Aquathlon is a martial art and combat sport in the water and under the water. The origins of the name, ‘Aquathlon’ are ‘Aqua’ – water and ‘Athlon’ – wrestling. The object of Aquathlon is wrestling between two wrestlers wearing masks, fins, ankle bands and ribbons. They wrestle under the water and on the surface in order to tear off their opponent’s ribbon from one of his ankle bands.


  • 1980 – 82 Igor Ostrovsky, a coach of underwater sports at the Moscow Technological Institute, created and developed Aquathlon.
  • On the 8th of April 1982, the first Aquathlon competition was held in Moscow.
  • In 2008, Aquathlon was recognised by CMAS (World Underwater Federation) as a sport discipline.

Underwater Hockey

The British Navy invented underwater hockey in the 1950’s to keep their divers fit and to improve their ability to move and work efficiently under water. The game came to Australia shortly after and has evolved into a fast, dynamic sport, played in more than 20 countries. Underwater hockey is played in a 25m x 15m pool that is between 2 – 4 m deep.

The rules of Underwater Hockey are fairly simple. Basically it is a non contact sport, a player cannot interfere with another player with their free hand. There is no off side rule howevre shepherding and obstruction is not allowed. The puck must not rest on the glove or be carried on top of the bat or stopped deliberately by anything other than the bat.

Target Shooting

Underwater Target Shooting, a fascinating and fun sporting discipline, first saw the light of day in the mid-1980s. It can be staged in a swimming pool or in open waters, even though swimming pools are preferred due to ease-of-use and visibility considerations.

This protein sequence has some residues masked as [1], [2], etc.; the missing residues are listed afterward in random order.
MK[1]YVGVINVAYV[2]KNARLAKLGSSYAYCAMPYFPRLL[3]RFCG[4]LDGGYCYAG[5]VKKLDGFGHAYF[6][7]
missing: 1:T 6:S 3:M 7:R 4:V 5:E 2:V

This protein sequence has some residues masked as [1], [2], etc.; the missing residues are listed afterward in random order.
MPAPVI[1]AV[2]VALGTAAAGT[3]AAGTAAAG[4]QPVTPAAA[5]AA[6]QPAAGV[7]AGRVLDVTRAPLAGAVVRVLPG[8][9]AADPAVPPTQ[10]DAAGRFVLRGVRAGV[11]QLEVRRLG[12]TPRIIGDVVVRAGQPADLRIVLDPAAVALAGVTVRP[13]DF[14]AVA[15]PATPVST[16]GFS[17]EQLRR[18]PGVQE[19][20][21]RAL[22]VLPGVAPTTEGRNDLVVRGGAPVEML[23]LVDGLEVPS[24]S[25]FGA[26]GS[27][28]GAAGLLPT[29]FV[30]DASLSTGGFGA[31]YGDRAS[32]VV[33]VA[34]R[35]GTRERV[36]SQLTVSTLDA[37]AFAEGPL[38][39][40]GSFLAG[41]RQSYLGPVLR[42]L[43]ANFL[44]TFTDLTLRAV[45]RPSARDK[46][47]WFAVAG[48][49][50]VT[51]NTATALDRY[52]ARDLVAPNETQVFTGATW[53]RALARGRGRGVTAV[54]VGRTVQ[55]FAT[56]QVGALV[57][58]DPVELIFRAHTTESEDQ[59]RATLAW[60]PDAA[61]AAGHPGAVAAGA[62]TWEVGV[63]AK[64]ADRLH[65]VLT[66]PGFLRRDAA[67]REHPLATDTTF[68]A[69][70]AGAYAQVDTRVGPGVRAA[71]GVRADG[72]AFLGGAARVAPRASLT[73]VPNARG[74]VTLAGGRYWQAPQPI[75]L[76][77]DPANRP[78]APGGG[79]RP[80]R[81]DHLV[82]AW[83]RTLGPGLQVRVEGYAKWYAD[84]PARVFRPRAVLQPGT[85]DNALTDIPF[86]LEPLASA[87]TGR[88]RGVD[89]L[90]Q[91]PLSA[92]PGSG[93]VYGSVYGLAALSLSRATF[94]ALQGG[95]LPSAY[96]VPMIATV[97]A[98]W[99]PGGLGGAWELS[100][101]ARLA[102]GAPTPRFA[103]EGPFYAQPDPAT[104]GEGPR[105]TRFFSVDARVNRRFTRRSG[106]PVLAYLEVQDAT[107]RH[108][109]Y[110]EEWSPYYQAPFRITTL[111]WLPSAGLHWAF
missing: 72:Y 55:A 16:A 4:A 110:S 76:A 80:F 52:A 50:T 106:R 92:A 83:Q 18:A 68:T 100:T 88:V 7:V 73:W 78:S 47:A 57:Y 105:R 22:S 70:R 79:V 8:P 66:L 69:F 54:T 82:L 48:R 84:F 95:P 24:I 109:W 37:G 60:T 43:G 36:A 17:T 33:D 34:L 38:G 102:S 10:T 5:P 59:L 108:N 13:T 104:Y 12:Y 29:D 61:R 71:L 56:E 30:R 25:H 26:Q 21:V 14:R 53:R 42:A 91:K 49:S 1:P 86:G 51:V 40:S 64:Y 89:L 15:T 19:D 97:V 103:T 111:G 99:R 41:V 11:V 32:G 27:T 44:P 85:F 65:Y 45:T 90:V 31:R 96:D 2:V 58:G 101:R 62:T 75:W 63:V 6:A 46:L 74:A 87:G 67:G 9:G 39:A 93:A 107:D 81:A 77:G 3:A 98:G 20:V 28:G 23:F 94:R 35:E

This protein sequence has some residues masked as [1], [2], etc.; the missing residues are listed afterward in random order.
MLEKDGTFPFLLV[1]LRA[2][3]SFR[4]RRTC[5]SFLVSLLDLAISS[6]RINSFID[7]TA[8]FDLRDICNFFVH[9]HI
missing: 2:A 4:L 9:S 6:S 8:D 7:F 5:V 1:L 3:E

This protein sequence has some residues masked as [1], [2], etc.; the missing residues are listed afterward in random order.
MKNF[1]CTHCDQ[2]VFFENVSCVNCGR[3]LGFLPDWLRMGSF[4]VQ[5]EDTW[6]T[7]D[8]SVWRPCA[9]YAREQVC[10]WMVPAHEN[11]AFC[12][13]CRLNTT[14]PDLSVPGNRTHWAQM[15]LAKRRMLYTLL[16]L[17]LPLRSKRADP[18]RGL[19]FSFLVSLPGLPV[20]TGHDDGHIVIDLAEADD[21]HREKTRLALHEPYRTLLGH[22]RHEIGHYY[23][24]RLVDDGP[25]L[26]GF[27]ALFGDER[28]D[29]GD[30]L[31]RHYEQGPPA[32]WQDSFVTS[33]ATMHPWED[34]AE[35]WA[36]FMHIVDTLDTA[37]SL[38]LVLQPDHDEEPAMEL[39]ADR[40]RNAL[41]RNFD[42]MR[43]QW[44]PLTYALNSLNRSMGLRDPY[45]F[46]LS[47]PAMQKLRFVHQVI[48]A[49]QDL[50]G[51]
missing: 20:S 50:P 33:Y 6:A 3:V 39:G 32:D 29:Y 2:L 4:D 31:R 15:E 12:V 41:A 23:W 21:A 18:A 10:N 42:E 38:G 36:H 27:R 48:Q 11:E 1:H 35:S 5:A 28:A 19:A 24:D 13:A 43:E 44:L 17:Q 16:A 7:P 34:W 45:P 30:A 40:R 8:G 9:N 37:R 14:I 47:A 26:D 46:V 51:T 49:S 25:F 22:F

Not a lot of equipment is needed: diving mask, snorkel, a pair of fins, diving or snorkelling suit, weightbelt, a pair of gloves, mass-produced speargun (elastic or hydro-pneumatic), a silhouette and, of course, a target. Like all sports, Target Shooting has undergone changes over time, especially its rules. Underwater Target Shooting as we now know it is the result of almost twenty years of development. There was a single speciality to begin with, consisting of striking a single target with as many spears as possible in a single dive in apnoea. Now the discipline is split up into three specialities: Precision, Biathlon and Relay.


Competitions in Underwater Orienteering take place in deep, open water bodies and over various distances, as prescribed in the competition rules. Competitors must, while remaining completely submerged without any contact with the water surface, reach specific points or pass specified points.

Competitions in underwater orienteering are based on the principle that orienteering and searching tasks are performed under water with the aid of a compass and distance meter.

The competitor may only use his/her own muscular strength to propel him/herself. The breathing apparatus used may only be filled with normal compressed air. Enrichment with oxygen is not allowed. The only contact with the surface of the water allowed is a buoy line and a safety buoy. A snorkel and/or knife is, despite earlier safety rules, not compulsory.

Underwater Rugby

Under water rugby was invented in Köln, Germany 1961 and became popular in the Nordic countries under the name, UW-Polo. Before the first Championship in 1978 the rules had to be merged (different number of players, 4 vs. 8, playing above the surface, etc). The game has since then evolved and now involved 17 counties at the latest championship.

Underwater rugby is played in a pool were the lenght is between 12-22m, the width is between 8-12m and the depth is between 3.5 – 5m. Each team has 15 players, 12 of who play in any one game and three possible substitutes. During the game 6 players are in the pool with 6 exchange players on the side who can be substituted at any time. The players wear fins, a diving mask and snorkel.